A member asked:
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why does my child need to be vaccinated against disease no one gets anymore?

3 doctor answers
Dr. Michael Pappas
22 years experience Pediatrics
Theyr'e not: I think you are referring to polio. While polio does not occur in the U.S. Anymore, it still infects other parts of the world. Infection can spread once again. Once a disease is totally eradicated from the world, vaccinations are not necessary, i.e. Smallpox. The present vaccination recommendations prevent still present diseases in this world.
Answered on Dec 10, 2012
3
3 thanks
Dr. Irwin Berkowitz
Specializes in Pediatrics
It's a small world: Diseases that used to be prevalent have been reduced by herd immunity. This resistance to a disease is the result of a high percentage of the population being immune, making it difficult for the disease to spread. Once the vaccination rate goes down the population is again susceptible to imported diseases. The only disease that has been eradicated is smallpox.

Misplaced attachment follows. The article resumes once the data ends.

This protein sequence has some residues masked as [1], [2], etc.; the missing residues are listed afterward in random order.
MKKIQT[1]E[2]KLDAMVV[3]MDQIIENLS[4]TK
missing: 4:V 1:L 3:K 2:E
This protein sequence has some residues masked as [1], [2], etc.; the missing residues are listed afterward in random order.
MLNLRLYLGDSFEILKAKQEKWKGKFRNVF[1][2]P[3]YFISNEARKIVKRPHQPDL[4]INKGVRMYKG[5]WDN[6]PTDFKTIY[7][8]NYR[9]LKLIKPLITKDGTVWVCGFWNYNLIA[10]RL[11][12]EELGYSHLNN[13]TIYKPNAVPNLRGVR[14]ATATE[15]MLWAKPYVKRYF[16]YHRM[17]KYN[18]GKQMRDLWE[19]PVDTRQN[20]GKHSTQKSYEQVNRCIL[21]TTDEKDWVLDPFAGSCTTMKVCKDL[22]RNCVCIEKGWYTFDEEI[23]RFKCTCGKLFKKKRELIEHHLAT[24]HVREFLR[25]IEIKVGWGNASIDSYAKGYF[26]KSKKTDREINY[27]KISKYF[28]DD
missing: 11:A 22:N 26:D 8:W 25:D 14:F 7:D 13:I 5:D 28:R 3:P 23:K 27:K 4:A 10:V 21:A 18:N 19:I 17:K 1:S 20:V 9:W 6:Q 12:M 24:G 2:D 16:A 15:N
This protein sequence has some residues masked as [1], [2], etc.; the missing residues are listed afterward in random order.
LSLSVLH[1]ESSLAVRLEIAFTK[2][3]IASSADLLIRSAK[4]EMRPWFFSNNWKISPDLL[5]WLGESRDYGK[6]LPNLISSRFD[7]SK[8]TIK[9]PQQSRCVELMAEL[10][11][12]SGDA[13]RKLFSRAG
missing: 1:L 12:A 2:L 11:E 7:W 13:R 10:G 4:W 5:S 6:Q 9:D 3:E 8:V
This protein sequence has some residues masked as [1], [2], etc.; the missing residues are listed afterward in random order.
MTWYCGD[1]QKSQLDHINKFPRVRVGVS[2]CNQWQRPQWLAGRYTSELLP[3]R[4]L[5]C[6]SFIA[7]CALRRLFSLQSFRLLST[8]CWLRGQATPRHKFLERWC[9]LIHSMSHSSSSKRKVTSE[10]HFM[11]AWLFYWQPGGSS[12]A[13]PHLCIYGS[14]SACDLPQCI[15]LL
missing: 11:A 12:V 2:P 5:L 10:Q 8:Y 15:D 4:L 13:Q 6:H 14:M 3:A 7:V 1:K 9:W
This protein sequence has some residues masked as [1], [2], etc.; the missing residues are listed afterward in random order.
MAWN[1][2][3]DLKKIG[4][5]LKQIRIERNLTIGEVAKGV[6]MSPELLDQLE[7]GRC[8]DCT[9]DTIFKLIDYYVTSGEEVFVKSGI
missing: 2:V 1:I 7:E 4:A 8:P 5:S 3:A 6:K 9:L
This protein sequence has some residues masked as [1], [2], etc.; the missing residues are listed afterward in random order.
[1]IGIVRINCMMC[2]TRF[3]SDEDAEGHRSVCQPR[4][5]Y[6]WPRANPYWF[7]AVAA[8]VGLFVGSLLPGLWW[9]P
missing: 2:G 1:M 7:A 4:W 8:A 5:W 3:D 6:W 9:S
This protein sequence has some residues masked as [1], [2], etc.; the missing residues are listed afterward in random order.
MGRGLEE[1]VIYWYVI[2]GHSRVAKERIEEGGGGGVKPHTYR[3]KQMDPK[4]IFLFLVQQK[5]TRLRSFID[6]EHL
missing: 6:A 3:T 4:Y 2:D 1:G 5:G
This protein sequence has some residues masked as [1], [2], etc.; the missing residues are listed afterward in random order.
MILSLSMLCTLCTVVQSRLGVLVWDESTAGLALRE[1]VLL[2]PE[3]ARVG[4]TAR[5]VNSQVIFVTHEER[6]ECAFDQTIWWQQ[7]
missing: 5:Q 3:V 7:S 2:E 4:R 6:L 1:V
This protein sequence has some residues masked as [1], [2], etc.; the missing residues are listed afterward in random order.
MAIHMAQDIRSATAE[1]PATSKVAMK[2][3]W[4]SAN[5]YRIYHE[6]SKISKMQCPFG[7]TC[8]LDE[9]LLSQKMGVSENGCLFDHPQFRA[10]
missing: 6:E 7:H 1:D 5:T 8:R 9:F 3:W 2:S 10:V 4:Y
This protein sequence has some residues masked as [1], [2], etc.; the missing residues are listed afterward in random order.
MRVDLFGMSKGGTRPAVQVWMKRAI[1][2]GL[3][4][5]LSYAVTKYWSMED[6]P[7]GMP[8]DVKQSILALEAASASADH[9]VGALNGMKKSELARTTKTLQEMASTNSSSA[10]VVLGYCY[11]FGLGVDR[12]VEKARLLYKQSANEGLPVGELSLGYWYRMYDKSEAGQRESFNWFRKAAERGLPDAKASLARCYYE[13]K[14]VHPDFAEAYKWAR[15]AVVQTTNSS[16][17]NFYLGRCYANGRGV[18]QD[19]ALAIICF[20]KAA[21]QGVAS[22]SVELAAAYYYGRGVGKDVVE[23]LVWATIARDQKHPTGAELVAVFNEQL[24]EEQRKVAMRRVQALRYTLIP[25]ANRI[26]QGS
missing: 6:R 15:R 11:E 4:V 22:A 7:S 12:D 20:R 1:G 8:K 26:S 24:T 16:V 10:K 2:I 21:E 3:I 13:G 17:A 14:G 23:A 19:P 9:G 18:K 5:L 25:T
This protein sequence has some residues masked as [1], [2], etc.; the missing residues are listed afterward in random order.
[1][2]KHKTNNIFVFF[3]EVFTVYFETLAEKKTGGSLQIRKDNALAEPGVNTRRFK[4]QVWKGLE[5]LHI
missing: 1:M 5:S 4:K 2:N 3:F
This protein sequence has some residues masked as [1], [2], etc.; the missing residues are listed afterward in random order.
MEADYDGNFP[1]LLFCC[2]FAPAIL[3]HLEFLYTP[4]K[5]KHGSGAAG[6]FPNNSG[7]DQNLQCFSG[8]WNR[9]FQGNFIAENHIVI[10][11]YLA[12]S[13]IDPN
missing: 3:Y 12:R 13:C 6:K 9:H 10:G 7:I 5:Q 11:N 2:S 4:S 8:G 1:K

Answered on Mar 25, 2014
5
5 thanks
Dr. Douglas Tzanetos
18 years experience Allergy and Immunology
B/c they DO get them: Whooping cough, meningitis, measles, mumpes, and rubella are all diseases that still occur. Children still die from these diseases or are left with long term neurologic disabilities. Most of these episodes could be prevented with vaccination. It is a big misconception that these diseases do not exist anymore, and it is a potentially fatal misconception if it leads to failure to vaccinate.
Answered on May 10, 2015
3
3 thanks

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